Internal Anatomy Stomach Pyloric caeca Swim bladder Dar Heart Liver Gall bladder Spleen Kidney A female has ovaries that produce eggs along the kidney. It may or may not have eggs. A male will have a testes that produces male sperm cells. 13

Kidney Dar The kidney filters waste from the blood stream and also makes blood.

Kidney Dar The kidney filters waste from the blood stream and also makes blood. Two canals carry waste from the kidneys to the bladder, an almost clear storage bag. From the bladder, the liquid waste passes to the outside through a hole called the vent. 14

Swim Bladder This is an inflated swim bladder. The swim bladder is like an

Swim Bladder This is an inflated swim bladder. The swim bladder is like an adjustable balloon or life jacket. It allows the trout to float and move up and down in the water. To fill the swim bladder, fish gulp and swallow air. Fish “burp” to get air out of the swim bladder. Dar 10. If the swim bladder is empty, use a clean straw to fill the swim bladder with air. You may need to remove it from the fish. 15

Digestion Dar Stomachs: Fat Intestine 11. Use your straw to trace the pathway of

Digestion Dar Stomachs: Fat Intestine 11. Use your straw to trace the pathway of food from the mouth through the esophagus to the stomach. 16

Mouth Path of Digestion Esop hagu s Cardiac stomach est Int Pyloric stomach ine

Mouth Path of Digestion Esop hagu s Cardiac stomach est Int Pyloric stomach ine Vent When a trout eats, both food and water enter the mouth. Water is directed to the gills, and food goes to the esophagus which leads to the stomach. Food moves through the stomachs into the intestines as it is digested. Most of the digested food is picked up by the blood (absorption) at the pyloric stomach (caeca). The intestine does some digestion and absorption and then undigested substances move out the vent (anus). 17

First or Cardiac Stomach Dar Digestion of food starts in the cardiac stomach or

First or Cardiac Stomach Dar Digestion of food starts in the cardiac stomach or first stomach. Food is swallowed whole. Acid and enzymes are added to digest protein. Muscles squeeze and mix. If your trout just ate, there may be food in the stomach. It is a carnivore, so eats other animals. 12. Cut the stomach, starting at the lower end. Cut toward the mouth and then look inside to see if and/or what it ate. 18

Second Stomach: Pyloric Caeca The pyloric caeca (see-ka) act like our small intestine. They

Second Stomach: Pyloric Caeca The pyloric caeca (see-ka) act like our small intestine. They release digestive juices that break down food to liquid. Liquid food (nutrients) go into the blood stream here (absorption) and at the intestine. Our small intestine is long and curled around in our abdomen. The long trip gives the food time to digest and go to our blood stream. Pyloric caeca 19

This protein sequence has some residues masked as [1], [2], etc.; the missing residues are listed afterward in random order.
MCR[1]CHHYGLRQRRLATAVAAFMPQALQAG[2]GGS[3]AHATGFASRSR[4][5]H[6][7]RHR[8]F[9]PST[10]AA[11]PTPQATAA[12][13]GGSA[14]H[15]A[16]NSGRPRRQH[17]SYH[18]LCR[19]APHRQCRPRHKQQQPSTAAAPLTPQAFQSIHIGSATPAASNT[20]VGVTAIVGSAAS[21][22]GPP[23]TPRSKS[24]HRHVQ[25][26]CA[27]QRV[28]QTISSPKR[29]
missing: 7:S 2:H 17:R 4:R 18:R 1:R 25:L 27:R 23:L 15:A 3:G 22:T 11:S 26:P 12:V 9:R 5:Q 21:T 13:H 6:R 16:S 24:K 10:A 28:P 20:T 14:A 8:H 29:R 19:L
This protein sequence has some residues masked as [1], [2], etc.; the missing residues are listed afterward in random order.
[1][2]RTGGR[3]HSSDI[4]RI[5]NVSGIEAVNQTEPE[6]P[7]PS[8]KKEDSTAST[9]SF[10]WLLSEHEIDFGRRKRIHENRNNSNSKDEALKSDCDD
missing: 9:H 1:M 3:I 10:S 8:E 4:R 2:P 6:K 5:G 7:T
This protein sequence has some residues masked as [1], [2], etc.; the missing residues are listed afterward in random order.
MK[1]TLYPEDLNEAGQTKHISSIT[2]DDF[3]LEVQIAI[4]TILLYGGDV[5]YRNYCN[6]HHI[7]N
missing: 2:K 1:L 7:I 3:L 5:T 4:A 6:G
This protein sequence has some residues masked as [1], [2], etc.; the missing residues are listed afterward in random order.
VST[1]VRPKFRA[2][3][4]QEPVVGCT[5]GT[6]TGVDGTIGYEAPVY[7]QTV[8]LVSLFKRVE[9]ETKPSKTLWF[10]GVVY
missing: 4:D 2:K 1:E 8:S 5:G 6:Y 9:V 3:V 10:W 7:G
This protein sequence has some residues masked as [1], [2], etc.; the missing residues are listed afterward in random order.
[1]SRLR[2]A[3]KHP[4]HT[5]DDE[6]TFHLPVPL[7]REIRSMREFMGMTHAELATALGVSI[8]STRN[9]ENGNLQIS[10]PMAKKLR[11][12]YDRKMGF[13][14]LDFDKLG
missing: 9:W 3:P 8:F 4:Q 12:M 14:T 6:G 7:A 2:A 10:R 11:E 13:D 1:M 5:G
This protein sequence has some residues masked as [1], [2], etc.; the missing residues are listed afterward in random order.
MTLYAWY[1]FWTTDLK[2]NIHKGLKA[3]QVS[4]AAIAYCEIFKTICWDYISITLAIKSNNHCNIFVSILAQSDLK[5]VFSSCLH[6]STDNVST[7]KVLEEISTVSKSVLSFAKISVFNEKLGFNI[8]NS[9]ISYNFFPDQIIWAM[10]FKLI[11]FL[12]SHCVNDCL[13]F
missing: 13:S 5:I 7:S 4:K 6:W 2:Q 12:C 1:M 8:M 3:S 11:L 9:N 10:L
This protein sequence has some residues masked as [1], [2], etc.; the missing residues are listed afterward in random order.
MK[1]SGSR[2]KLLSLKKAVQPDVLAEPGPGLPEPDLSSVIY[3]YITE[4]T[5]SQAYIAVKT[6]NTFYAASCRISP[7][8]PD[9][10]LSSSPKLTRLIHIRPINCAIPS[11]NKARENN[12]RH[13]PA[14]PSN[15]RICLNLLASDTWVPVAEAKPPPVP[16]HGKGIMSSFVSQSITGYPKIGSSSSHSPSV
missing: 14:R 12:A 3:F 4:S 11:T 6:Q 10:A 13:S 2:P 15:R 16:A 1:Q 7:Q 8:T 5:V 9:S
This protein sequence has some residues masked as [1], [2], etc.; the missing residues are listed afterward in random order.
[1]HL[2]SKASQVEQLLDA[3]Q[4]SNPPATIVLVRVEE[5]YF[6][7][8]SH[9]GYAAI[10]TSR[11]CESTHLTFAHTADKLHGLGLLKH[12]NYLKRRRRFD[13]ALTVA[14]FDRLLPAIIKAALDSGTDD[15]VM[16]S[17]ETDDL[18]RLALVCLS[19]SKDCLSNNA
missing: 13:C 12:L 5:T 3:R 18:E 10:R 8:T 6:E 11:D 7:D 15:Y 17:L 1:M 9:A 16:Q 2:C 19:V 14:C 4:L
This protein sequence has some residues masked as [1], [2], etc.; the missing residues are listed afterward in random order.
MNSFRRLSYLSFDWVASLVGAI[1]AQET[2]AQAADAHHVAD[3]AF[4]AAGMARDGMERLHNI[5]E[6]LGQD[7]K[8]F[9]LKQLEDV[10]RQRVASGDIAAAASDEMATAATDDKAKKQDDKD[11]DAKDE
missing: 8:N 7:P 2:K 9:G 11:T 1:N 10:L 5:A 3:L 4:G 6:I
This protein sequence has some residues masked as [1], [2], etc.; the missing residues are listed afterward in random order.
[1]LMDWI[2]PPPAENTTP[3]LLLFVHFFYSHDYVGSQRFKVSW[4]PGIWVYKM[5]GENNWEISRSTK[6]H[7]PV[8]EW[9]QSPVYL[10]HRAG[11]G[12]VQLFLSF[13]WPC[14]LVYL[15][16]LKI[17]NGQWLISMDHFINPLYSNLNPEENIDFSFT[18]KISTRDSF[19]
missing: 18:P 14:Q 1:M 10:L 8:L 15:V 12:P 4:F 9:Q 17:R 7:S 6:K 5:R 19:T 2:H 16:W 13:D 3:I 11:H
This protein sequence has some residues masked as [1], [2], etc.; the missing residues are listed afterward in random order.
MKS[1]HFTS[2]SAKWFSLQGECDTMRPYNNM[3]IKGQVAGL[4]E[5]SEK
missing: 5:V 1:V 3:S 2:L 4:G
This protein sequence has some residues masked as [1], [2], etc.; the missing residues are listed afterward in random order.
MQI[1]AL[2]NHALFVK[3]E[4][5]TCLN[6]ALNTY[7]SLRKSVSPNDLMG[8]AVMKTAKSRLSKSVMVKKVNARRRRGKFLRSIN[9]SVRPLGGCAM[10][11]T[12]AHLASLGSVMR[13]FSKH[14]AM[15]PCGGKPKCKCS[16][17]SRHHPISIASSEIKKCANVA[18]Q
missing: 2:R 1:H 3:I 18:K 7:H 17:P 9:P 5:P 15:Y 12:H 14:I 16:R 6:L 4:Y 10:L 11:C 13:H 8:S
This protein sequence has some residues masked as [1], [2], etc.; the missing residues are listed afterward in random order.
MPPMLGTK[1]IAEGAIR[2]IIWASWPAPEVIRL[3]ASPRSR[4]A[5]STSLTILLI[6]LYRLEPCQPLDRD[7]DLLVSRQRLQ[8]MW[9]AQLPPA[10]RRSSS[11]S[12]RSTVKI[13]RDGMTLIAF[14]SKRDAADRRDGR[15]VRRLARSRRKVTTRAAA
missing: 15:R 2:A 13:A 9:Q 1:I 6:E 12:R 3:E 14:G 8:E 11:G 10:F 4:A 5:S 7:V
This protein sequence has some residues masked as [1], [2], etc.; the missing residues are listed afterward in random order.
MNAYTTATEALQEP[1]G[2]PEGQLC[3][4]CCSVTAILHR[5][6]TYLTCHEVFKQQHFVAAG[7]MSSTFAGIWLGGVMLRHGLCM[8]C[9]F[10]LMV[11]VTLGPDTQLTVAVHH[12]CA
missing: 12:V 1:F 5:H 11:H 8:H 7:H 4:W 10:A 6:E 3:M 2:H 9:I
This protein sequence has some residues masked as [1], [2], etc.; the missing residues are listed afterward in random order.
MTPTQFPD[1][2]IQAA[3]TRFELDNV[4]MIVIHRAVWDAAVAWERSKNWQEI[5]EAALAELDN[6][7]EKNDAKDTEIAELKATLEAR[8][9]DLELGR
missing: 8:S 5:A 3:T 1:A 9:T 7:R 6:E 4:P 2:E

Liver and Gall Bladder Dar The liver filters the blood and produces bile which

Liver and Gall Bladder Dar The liver filters the blood and produces bile which is stored in the gall bladder. Bile breaks down (digests) fat. The gall bladder is connected to the liver and stores bile made by the liver. It is a thin storage bag and may be greenish in color. 20

Spleen Dar The spleen makes and stores blood cells. 21

Spleen Dar The spleen makes and stores blood cells. 21

Heart Dar Bulbus arteriosus Atrium Ventricle 22

Heart Dar Bulbus arteriosus Atrium Ventricle 22

The heart consists of two chambers, the soft atrium that receives the blood and

The heart consists of two chambers, the soft atrium that receives the blood and the muscular ventricle that pumps the blood to the body. Heart The blood first passes through bulbus arteriosus to the gills where it picks up oxygen, then circulates through the body to the organs where nutrients, gases and wastes are exchanged. Valves keep the blood from going backwards. A valve is a one-way gate. When the ventricle squeezes (pumps), the blood has to go toward the gills because the “gate” to the body (where the blood came into the heart) is closed. Dar Atrium Bulbus arteriosus Ventricle 23

Brain Cerebellum To spinal cord Optic lobes The brain is the control center of

Brain Cerebellum To spinal cord Optic lobes The brain is the control center of the fish. All sensory information is processed by the brain. Automatic functions (such as breathing) and higher behaviors ("Should I eat that critter ? ") happen in the brain. The olfactory lobes, for smell and taste, are located inside the nostrils of the fish and are connected to the brain by olfactory nerves. Dar The large optic lobe is used for sight and the cerebellum in the rear coordinates and regulates muscle activity. The spinal cord exits the rear of the brain and passes through the vertebrae, which gives it protection. Signals from the lateral line go to the brain along the spinal cord. 24

www. classroomaquarium. org. 25

www. classroomaquarium. org. 25

Trout Anatomy Poster by Ed Huff 26

Trout Anatomy Poster by Ed Huff 26